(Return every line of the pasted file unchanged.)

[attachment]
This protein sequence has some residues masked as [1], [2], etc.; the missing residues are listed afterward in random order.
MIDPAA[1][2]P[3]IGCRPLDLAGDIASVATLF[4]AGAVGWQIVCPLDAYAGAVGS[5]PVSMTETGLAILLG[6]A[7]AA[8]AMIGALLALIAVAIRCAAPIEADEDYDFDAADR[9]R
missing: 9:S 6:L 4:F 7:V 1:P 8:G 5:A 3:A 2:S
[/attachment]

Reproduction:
This protein sequence has some residues masked as [1], [2], etc.; the missing residues are listed afterward in random order.
MIDPAA[1][2]P[3]IGCRPLDLAGDIASVATLF[4]AGAVGWQIVCPLDAYAGAVGS[5]PVSMTETGLAILLG[6]A[7]AA[8]AMIGALLALIAVAIRCAAPIEADEDYDFDAADR[9]R
missing: 9:S 6:L 4:F 7:V 1:P 8:G 5:A 3:A 2:S